Then, this: in 1985 New Edition learned the contract they had signed with MCA Records wasn’t actually with the label at all. They were tethered to a company called Jump & Shoot Productions, a trap that befalls many first-time music industry hopefuls. The boy band found themselves in a production deal instead of a record deal, an exploitative agreement in which a middleman takes profits from an act and can decide when, where, and how much to pay musicians for their work, labor, and royalties. To give you a sense of how bad an arrangement like that actually is, in the Behind the Music special, New Edition’s 1985–1997 tour manager Jeff Dyson referred to the deal as “legalized slavery.” To get out of the contract, the boys had to borrow a considerable amount from MCA. Instead of simply being broke, they took on untenable amounts of debt.
To pay off what they owed, the group was pushed through an accelerated schedule, only intensifying their interpersonal conflict. In the winter of 1985, New Edition released their third full-length LP, All for Love. The next month, the boys, tired of Bobby Brown’s showboating and attention-seeking, provocative performances, voted him out of the band. (In a 2017 episode of Oprah: Where Are They Now?, New Edition revealed that Brown’s on-stage antics weren’t the only reason for their decision. The band was under industry pressure to get rid of Brown. Ricky Bell said, “The way that it was presented to us at the time was if we didn’t get rid of him, everything was in jeopardy.”) The following year, Brown released his debut solo album, the not-so-subtle King of the Stage. It didn’t do well. Brown was still singing what felt like New Edition songs and had not yet found his footing as a solo artist despite his desire to make it on his own. New Edition’s first and only album as a quartet, an entire album of doo-wop covers called Under the Blue Moon, out the same year, performed only decently by their standards. It went gold.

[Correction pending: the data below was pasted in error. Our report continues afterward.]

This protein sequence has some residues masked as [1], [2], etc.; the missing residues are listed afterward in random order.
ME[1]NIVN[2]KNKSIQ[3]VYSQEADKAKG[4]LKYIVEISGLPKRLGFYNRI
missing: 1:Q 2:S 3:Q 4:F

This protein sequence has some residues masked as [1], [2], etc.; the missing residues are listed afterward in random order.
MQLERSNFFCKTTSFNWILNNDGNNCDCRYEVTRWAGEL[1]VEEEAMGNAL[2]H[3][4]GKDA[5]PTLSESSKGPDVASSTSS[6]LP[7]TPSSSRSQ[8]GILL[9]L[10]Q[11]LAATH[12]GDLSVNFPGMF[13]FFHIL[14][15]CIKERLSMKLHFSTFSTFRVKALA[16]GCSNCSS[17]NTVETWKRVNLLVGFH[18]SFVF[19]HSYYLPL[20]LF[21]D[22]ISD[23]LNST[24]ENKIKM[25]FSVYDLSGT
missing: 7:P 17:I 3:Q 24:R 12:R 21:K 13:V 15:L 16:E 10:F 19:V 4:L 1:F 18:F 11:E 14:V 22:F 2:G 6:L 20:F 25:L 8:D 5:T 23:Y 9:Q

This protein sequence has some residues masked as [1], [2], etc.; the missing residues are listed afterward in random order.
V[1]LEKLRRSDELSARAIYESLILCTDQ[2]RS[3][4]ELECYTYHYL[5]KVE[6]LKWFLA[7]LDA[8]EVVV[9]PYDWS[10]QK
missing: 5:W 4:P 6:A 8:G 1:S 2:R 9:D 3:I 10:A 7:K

New Edition’s woes only intensified from there. (Are you sensing a pattern here?) This time, it was boy band competition in the form of a bunch of playful Caucasian kids their former producer Maurice Starr put together with the aim that they would become “the white New Edition,” called New Kids on the Block. Ralph Tresvant, too, thought about pursuing a solo project like Brown before him, a move that would prove to be common in most ensuing boy band stories: once one goes, fracturing is inevitable.
With Ralph’s impending exit, another lead vocalist, Johnny Gill from Washington, D.C., was invited to join the group. And he did, for a while. Except Tresvant hadn’t actually left New Edition, and they became a quintet once again. Gill contributed vocals on their 1988 smooth new jack swing LP, Heart Break, New Edition’s first time working with the production dream team of Jimmy Jam and Terry Lewis, known for their work on Janet Jackson’s Control. The album went platinum in three months. Soon, New Edition was able to pay off their debts.
Gill stuck with the group until 1990, when New Edition embarked on an indefinite hiatus. In that time, Ricky Bell, Michael Bivins, and Ron DeVoe formed a trio called Bell Biv DeVoe (BBD). The “Poison” group would go on to have a successful R&B career, but nothing like Bobby Brown, whose second LP, Don’t Be Cruel, released the same day as Heart Break, went seven times platinum. Justin Timberlake, eat your heart out.
Eventually New Edition would reunite in 1996, in the midst of the next wave of boy band fever, but not for very long. Every once in a while, the group will crop up in new and exciting ways: brief appearances here, a multipart biographical docuseries on BET there. Though they never fully received the mainstream notability of the Jackson 5 before them or New Kids on the Block afterward, New Edition was the definitive boy band, setting the stage for all who followed.
From the book LARGER THAN LIFE: A History of Boy Bands from NKTOB to BTS by Maria Sherman. Reprinted by permission of Black Dog & Leventhal, an imprint of Running Press, part of the Perseus division of Hachette Book Group. Copyright 2020 Maria Sherman.